This report from Greenpeace looks at how the rise of cloud computing will lead to a tripling of the IT industry's overall greenhouse gas emissions by 2020, and suggests policy changes that IT companies should work for in addition to energy efficiency.
From the report's introduction:
The announcement of Apple's iPad has been much anticipated by a world with an ever-increasing appetite for mobile computing devices as a way to connect, interact, learn and work. As rumours circulated – first about its existence and then about its capabilities -- the iPad received more media attention than any other gadget in recent memory. Apple Chief Executive Officer Steve Jobs finally showcased his company's latest creation before a rapt audience in San Francisco. From their smart phones and netbooks, the crowd feverishly blogged and tweeted real time updates out to a curious world.
Whether you actually want an iPad or not, there is no doubt that it is a harbinger of things to come. The iPad relies upon cloud-based computing to stream video, download music and books, and fetch email. Already, millions access the 'cloud' to make use of online social networks, watch streaming video, check email and create documents, and store thousands of digital photos online on popular web-hosted sites like Flickr and Picasa.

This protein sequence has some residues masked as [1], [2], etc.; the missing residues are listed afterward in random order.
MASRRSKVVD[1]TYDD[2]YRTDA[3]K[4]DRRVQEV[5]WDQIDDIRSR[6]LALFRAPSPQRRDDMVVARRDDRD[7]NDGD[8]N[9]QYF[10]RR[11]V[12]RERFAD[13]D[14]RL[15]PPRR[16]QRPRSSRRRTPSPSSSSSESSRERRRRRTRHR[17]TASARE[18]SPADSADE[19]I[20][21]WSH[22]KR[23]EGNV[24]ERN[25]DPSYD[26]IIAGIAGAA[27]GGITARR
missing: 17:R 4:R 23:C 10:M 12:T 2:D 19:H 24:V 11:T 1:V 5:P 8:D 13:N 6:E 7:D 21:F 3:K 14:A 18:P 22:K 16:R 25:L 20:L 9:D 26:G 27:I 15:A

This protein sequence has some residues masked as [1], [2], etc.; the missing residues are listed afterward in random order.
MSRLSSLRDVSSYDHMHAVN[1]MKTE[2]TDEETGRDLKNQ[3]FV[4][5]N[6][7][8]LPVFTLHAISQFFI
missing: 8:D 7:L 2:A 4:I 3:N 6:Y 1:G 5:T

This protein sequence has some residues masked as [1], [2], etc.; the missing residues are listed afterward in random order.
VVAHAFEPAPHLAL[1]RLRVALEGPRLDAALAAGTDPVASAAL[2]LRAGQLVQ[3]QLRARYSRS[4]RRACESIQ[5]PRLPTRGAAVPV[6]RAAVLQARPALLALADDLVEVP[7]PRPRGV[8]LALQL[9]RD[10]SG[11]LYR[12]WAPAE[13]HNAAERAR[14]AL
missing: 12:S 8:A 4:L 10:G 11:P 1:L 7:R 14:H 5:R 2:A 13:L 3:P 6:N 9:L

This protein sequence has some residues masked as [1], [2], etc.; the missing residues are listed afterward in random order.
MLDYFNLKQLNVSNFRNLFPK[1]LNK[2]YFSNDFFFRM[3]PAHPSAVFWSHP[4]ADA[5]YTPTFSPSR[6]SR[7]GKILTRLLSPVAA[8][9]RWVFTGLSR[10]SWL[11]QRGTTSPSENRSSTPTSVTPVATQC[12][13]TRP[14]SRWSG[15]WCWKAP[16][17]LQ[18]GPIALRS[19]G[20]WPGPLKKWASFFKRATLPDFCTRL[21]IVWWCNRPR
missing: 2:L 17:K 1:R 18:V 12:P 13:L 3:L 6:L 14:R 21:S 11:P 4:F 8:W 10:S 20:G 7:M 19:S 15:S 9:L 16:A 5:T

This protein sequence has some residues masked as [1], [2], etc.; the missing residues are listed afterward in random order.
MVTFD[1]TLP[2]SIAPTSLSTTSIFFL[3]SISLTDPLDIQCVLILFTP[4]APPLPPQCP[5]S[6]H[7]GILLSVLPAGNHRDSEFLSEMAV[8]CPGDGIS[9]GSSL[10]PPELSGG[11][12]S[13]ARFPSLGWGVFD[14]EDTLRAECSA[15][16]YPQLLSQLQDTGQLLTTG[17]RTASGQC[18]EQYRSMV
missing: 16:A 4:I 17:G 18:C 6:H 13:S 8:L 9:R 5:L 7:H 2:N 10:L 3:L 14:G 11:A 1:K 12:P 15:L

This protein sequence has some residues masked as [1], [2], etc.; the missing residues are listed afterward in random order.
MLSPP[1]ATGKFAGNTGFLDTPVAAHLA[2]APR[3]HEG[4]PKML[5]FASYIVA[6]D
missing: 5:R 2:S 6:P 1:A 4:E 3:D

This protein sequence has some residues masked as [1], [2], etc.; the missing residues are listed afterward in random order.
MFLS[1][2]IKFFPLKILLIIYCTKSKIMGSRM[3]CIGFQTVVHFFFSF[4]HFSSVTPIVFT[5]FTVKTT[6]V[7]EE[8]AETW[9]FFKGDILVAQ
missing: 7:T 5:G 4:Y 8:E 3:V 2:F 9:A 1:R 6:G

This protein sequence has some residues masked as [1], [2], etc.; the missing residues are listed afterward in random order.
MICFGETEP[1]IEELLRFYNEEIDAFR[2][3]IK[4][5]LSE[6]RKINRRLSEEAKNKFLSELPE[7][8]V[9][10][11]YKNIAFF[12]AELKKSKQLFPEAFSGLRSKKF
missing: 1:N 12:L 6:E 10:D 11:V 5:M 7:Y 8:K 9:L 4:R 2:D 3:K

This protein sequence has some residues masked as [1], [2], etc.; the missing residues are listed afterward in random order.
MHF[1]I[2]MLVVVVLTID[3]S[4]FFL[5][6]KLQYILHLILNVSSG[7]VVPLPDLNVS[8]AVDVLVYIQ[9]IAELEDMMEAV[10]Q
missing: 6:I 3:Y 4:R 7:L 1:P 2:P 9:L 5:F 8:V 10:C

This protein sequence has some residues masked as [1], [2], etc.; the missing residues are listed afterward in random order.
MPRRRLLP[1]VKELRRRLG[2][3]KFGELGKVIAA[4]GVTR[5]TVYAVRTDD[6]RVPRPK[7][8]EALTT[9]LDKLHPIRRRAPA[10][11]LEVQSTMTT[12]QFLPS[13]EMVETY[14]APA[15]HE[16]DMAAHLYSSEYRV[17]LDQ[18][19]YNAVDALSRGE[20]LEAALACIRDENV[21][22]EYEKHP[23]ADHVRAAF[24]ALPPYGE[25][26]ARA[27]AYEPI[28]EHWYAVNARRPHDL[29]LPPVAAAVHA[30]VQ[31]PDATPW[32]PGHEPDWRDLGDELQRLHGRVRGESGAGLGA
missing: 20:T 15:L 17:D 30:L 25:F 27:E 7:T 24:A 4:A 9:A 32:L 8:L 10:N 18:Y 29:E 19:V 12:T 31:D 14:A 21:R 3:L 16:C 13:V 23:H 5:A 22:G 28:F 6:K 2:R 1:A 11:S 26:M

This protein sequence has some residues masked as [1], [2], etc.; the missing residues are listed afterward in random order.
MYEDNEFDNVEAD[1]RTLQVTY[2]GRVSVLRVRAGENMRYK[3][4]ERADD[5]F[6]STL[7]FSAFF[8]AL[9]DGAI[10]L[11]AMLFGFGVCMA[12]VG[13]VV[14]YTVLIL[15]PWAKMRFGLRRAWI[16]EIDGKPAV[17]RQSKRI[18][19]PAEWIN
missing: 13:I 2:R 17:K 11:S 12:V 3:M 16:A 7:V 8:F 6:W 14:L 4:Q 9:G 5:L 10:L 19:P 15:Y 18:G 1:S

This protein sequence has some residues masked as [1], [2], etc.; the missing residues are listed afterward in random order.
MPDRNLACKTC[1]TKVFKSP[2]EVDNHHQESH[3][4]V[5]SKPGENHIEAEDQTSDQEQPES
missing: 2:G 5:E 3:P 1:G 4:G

The term cloud, or cloud computing, used as a metaphor for the internet, is based on an infrastructure and business model whereby -- rather than being stored on your own device -- data, entertainment, news and other products and services are delivered to your device, in real time, from the internet. The creation of the cloud has been a boon both to the companies hosting it and to consumers who now need nothing but a personal computer and internet access to fulfill most of their computing needs.
More details about the campaign are online at greenpeace.org/coolit.